« Reply #21 on: July 13, 2017, 06:06:30 PM »
You don't have to pay off your mortgage completely, you could put $40,000 or whatever you wanted towards it and keep making your normal payments. That would be a guaranteed return equal to your mortgage interest rate. (Assuming no prepayment penalty.) Investing that lump of cash somewhere else could possibly produce better returns, but not guaranteed. If the choice was between leaving it in checking/cds and putting it toward the mortgage, I'd put it toward the mortgage. If you need some of that cash later, you could take it back out with a home equity line of credit and be back where you started, pretty much.

Dicey

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Re: Case Study: Did I quit too soon?
« Reply #22 on: July 14, 2017, 06:02:06 AM »
You don't have to pay off your mortgage completely, you could put $40,000 or whatever you wanted towards it and keep making your normal payments. That would be a guaranteed return equal to your mortgage interest rate. (Assuming no prepayment penalty.) Investing that lump of cash somewhere else could possibly produce better returns, but not guaranteed. If the choice was between leaving it in checking/cds and putting it toward the mortgage, I'd put it toward the mortgage. If you need some of that cash later, you could take it back out with a home equity line of credit and be back where you started, pretty much.
I'll take the contrarian position and suggest you not do ^this^
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Nick_Miller

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Re: Case Study: Did I quit too soon?
« Reply #23 on: July 14, 2017, 01:24:43 PM »
Not much specific to add other than some support.

Geez if I had $1.4M in assets at age 40, with no dependents and a half paid off house, I'd never freakin' consider working in the legal field again. You have done incredibly well for yourself! Enjoy life and don't sweat it! You're in better shape than almost anyone I've seen on these forums.


aetheldrea

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Re: Case Study: Did I quit too soon?
« Reply #24 on: July 20, 2017, 11:46:40 AM »
You don't have to pay off your mortgage completely, you could put $40,000 or whatever you wanted towards it and keep making your normal payments. That would be a guaranteed return equal to your mortgage interest rate. (Assuming no prepayment penalty.) Investing that lump of cash somewhere else could possibly produce better returns, but not guaranteed. If the choice was between leaving it in checking/cds and putting it toward the mortgage, I'd put it toward the mortgage. If you need some of that cash later, you could take it back out with a home equity line of credit and be back where you started, pretty much.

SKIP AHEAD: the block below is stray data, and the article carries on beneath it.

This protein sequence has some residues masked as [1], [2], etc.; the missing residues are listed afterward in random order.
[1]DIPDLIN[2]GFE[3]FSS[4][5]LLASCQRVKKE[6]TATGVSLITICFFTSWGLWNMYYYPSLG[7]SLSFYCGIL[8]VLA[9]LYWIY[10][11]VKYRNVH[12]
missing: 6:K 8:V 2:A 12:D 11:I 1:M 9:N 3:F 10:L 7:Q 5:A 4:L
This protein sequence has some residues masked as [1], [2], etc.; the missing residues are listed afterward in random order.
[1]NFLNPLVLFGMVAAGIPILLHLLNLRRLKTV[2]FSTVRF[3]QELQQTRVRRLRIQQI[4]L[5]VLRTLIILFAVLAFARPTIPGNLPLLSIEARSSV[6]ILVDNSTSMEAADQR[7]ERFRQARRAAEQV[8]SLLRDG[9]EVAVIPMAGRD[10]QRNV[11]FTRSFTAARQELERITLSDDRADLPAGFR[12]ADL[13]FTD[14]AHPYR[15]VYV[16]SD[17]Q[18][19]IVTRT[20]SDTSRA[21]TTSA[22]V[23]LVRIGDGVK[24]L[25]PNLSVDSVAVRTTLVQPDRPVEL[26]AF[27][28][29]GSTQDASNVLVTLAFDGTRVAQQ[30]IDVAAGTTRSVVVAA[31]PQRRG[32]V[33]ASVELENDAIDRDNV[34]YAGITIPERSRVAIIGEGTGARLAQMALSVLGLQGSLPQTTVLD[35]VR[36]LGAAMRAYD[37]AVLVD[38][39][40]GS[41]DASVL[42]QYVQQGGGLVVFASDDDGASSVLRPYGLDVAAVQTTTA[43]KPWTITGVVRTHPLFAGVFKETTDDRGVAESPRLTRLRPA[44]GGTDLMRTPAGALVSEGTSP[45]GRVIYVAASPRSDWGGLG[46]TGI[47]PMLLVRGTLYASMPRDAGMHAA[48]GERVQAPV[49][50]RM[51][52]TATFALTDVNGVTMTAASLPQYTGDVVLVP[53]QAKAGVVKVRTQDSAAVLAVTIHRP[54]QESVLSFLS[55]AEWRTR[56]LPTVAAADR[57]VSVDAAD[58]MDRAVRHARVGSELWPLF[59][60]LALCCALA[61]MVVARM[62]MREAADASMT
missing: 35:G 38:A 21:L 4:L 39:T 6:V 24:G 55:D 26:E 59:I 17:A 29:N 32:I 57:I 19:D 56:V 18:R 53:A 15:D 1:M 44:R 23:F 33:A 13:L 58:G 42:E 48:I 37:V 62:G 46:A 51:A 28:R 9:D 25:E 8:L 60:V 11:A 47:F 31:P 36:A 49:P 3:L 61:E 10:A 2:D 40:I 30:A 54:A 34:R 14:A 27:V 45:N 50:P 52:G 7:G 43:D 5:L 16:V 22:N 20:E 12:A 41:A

I'll take the contrarian position and suggest you not do ^this^
It seems to me that someone who is seriously considering keeping $120,000 in checking probably has a different level of comfort for risk than someone whose avatar shows gambling implements.
Investing your money rather than using it to pay off your mortgage will probably produce better financial results. But also, it might not.
Rationally, we should play the odds and pay as little as possible to a mortgage and invest the rest. Emotionally, the bad feeling of definitely giving large chunks of cash to a mortgage lender every month feels worse than the good feeling of an even greater increasing balance in a brokerage account that we won't get to use until years later. :-( Frowny face for our emotions working against our best interests.

anydaynow12

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Re: Case Study: Did I quit too soon?
« Reply #25 on: July 20, 2017, 03:14:19 PM »
Thanks everyone for the continued input.  As a bit of an update, my firm has convinced me to stay on through the end of the year.  So, I likely will have to confront the pay off the mortgage/don't pay off the mortgage decision with the extra money I make from staying an additional ~5 months.  I recognize this is one of the most hotly debated topics on the forum and I've read the pros and cons of each approach.  Sadly - because I recognize that it is likely not the best financial decision - I lean toward the the "pay it off" camp.  I just prefer to keep my yearly expenses lower and like the security of having no debt.  But, I'm still mulling.  Anyway, I don't want to turn this post into that debate - the arguments on both sides have been well presented on the forum elsewhere.  Just wanted to say thanks again for all of your feedback! 

Bicycle_B

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Re: Case Study: Did I quit too soon?
« Reply #26 on: July 20, 2017, 03:37:04 PM »
Anydaynow, it looks like you've accomplished the necessary career (work, earning) and investing.  Now you're finishing the details.  My only advice to you is to decide.

Mortgage payoff?  You're clear on what makes you feel better.  You will be ok if you act on that feeling.  Decide.

Last 5 months of work?  You just decided.  Done.

Contacts with other attorneys re possible future work?  Decide on a 6 moratorium, then decide on whether to reconnect or ignore.

The point is that what you now face is more feelings than anything else.  Of course don't neglect the practical concerns, and do act wisely.  But you're in the Zone Where You're Going to Be Fine.  Decisiveness and not looking back are big parts of moving ahead.  Enter the Zone of Confident Retirees by deciding!